In the first part of the series “ The story of liquid CO2 fertilisation ” we look at the active substance of the products considered liquid CO2.
Carbon dioxide is the nutritional basis for aquatic plants which is supplemented through micro and macronutrients and light. The balance between all these elements is necessary for thriving plant growth in the aquarium. You will find further details in the post: Why is carbon dioxide (CO2) the most important plant nutrient in the aquarium?
Do products, which are advertised as “liquid carbon dioxide“, contain carbon or carbon dioxide?
No, since carbon is a solid (anthracite, diamond) at average ambient conditions (20 °C, 1 bar atmospheric pressure), whereas carbon dioxide is a gas which is only present in liquid form in pressurised gas cylinders (50 bar) under these conditions. Thus the products in these advertisements can neither contain carbon as an element nor carbon dioxide in liquid form.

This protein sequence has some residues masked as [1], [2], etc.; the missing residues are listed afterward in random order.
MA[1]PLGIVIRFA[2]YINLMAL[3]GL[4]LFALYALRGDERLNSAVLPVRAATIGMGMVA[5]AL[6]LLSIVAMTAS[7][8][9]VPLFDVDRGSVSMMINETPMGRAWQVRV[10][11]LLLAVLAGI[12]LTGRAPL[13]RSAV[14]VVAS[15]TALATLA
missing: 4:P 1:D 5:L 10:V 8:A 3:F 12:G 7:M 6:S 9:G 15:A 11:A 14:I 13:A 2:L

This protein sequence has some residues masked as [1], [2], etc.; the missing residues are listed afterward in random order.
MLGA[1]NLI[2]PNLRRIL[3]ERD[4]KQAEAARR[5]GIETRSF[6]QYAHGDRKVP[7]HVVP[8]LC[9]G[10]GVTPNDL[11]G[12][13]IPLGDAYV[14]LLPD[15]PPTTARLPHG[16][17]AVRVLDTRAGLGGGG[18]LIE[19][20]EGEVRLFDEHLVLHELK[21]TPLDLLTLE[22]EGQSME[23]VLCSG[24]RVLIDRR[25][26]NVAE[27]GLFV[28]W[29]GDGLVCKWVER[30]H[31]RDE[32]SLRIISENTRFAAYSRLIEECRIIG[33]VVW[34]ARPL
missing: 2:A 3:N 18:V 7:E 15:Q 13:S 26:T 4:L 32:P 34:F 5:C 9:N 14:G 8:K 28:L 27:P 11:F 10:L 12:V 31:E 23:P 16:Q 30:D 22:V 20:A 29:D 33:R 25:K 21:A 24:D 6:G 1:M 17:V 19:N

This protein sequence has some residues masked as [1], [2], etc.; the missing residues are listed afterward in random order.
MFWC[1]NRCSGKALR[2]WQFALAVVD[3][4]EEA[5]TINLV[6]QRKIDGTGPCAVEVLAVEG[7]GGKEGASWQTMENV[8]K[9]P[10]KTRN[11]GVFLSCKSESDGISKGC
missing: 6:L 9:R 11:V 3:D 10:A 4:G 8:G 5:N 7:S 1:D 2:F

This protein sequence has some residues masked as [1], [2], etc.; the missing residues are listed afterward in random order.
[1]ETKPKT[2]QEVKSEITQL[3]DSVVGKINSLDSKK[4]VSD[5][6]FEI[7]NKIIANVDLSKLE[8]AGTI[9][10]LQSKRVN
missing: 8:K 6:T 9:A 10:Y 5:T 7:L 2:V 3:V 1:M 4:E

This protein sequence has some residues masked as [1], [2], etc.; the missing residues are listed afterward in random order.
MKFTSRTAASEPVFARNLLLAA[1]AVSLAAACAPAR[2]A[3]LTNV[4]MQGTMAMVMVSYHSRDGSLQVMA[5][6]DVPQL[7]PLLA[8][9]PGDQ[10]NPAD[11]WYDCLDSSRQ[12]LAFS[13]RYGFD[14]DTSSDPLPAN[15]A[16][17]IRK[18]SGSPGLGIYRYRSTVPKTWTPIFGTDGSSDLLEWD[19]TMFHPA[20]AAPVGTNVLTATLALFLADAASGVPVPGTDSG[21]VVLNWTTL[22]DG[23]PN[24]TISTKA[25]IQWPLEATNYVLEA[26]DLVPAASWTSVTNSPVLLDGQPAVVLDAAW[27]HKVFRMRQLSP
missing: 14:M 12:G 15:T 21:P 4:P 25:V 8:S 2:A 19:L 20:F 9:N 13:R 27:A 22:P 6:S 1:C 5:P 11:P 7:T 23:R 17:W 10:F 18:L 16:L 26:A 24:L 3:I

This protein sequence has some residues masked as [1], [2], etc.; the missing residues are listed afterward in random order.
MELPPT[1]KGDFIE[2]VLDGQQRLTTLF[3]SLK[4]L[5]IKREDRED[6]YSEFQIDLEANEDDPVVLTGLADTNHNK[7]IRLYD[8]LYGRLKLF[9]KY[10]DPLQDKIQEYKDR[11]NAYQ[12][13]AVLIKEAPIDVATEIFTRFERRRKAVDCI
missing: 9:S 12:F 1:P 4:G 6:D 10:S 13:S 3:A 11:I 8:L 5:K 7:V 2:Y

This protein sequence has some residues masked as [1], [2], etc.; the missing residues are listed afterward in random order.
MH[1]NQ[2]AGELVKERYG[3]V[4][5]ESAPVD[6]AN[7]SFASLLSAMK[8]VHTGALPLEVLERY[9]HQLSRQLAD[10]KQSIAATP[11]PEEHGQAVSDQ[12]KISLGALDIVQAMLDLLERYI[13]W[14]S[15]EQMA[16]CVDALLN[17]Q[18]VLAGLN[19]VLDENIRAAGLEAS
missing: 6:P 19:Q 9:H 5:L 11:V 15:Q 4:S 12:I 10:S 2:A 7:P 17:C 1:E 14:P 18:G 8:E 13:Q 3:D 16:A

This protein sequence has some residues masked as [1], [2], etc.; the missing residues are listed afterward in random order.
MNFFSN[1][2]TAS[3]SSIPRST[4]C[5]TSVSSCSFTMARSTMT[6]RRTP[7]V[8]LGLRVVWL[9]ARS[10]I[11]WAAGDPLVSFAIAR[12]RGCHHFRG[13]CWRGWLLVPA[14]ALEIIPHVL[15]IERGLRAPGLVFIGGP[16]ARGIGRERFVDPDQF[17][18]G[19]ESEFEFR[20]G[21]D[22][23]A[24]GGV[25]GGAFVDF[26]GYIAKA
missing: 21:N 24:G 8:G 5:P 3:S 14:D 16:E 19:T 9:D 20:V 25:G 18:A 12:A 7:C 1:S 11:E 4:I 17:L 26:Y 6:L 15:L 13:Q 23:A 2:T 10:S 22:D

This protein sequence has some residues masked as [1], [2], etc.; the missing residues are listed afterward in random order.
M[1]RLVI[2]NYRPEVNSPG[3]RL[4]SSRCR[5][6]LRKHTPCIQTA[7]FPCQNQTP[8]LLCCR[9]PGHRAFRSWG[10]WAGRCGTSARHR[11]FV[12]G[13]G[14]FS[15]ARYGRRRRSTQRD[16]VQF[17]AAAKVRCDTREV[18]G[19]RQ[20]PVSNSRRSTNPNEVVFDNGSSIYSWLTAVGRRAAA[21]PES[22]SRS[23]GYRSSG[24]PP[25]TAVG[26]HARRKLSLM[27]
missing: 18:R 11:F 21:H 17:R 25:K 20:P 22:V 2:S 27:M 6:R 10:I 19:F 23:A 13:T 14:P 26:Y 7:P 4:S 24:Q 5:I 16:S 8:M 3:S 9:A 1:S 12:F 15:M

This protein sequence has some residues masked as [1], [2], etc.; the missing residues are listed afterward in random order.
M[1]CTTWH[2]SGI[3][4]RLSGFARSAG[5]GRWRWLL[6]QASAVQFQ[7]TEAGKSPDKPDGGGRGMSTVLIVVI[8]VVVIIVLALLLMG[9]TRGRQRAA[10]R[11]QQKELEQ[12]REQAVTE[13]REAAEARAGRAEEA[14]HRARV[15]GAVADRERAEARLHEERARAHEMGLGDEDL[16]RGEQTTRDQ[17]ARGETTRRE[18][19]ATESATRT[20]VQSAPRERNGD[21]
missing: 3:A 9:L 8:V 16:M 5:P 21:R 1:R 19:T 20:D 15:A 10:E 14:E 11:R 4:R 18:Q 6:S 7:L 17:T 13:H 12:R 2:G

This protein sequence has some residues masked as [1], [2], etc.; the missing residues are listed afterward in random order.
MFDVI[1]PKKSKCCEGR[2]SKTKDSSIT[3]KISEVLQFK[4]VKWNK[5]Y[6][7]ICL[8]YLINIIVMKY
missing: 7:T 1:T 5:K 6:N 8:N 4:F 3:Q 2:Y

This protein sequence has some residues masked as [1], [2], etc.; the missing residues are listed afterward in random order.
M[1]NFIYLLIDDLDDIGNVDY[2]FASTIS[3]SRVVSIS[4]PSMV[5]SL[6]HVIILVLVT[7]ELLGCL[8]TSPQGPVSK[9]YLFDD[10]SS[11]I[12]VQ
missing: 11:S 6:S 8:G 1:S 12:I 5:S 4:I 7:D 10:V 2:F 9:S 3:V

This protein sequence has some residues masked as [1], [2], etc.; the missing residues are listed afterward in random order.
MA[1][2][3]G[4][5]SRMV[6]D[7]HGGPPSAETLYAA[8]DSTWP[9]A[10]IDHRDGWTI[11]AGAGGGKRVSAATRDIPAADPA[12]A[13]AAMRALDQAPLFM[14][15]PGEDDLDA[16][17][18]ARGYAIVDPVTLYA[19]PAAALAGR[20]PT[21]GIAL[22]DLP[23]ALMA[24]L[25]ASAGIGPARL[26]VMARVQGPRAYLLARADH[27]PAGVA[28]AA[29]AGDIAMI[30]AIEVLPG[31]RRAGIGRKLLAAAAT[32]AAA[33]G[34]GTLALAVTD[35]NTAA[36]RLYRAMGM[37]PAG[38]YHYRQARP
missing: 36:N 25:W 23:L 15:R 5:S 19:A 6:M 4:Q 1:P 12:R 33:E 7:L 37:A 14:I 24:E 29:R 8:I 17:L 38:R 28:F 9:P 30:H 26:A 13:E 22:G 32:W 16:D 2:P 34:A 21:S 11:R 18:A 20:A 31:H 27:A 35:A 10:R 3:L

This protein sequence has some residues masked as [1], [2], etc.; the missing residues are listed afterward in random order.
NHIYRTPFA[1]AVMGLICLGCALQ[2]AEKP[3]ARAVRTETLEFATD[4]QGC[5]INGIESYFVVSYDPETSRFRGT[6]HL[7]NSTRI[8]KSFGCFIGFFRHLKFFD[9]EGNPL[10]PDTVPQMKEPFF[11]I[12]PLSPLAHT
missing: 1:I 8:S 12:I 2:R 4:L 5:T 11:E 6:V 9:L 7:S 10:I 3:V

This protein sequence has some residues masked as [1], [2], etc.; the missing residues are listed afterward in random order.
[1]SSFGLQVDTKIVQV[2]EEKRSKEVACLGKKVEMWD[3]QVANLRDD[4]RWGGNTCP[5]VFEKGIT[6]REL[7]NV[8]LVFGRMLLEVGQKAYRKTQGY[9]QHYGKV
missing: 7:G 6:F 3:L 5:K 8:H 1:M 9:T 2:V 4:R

But what do these products, advertised as „liquid carbon” for the aquarium, contain?
A simple test with one of these products shows that the active substance contained is glutaraldehyde (abbrev. glutaral) in a concentration of about 4 % as shown in the photo. After that we tested other products and found that the most common glutaraldehyde concentrations range from 1% to 4 %.
What is “glutaraldehyde“?
Glutaraldehyde is a disinfectant and is used industrially for various purposes, including in medicine, for example in dental practices. Glutaraldehyde is a dangerous substance in the aforementioned concentrations, and needs to be marked in accordance with EU directives.
For more details about its use we would like to refer you to Wikipedia: https://de.wikipedia.org/wiki/Glutaraldehyd
- • For the disinfection of medical equipment
- • Water treatment for industrial use, e. g. in fracking
- • For the disinfection of industrial facilities
- • In cleaning agents for surface disinfection
- • As a preservative
- • For tanning leather
- • For fixating tissue samples in microscopy
- • For the crosslinking of proteins. The aim is to increase the mechanical and thermal stability and to reduce self-decomposition
- • As plant fertiliser in aquariums
The use of glutaraldehyde for the crosslinking of proteins is of particular relevance to aquariums in this list.
You can find more information about this in the second part of the series: The story of liquid CO2 fertilisation – The Effect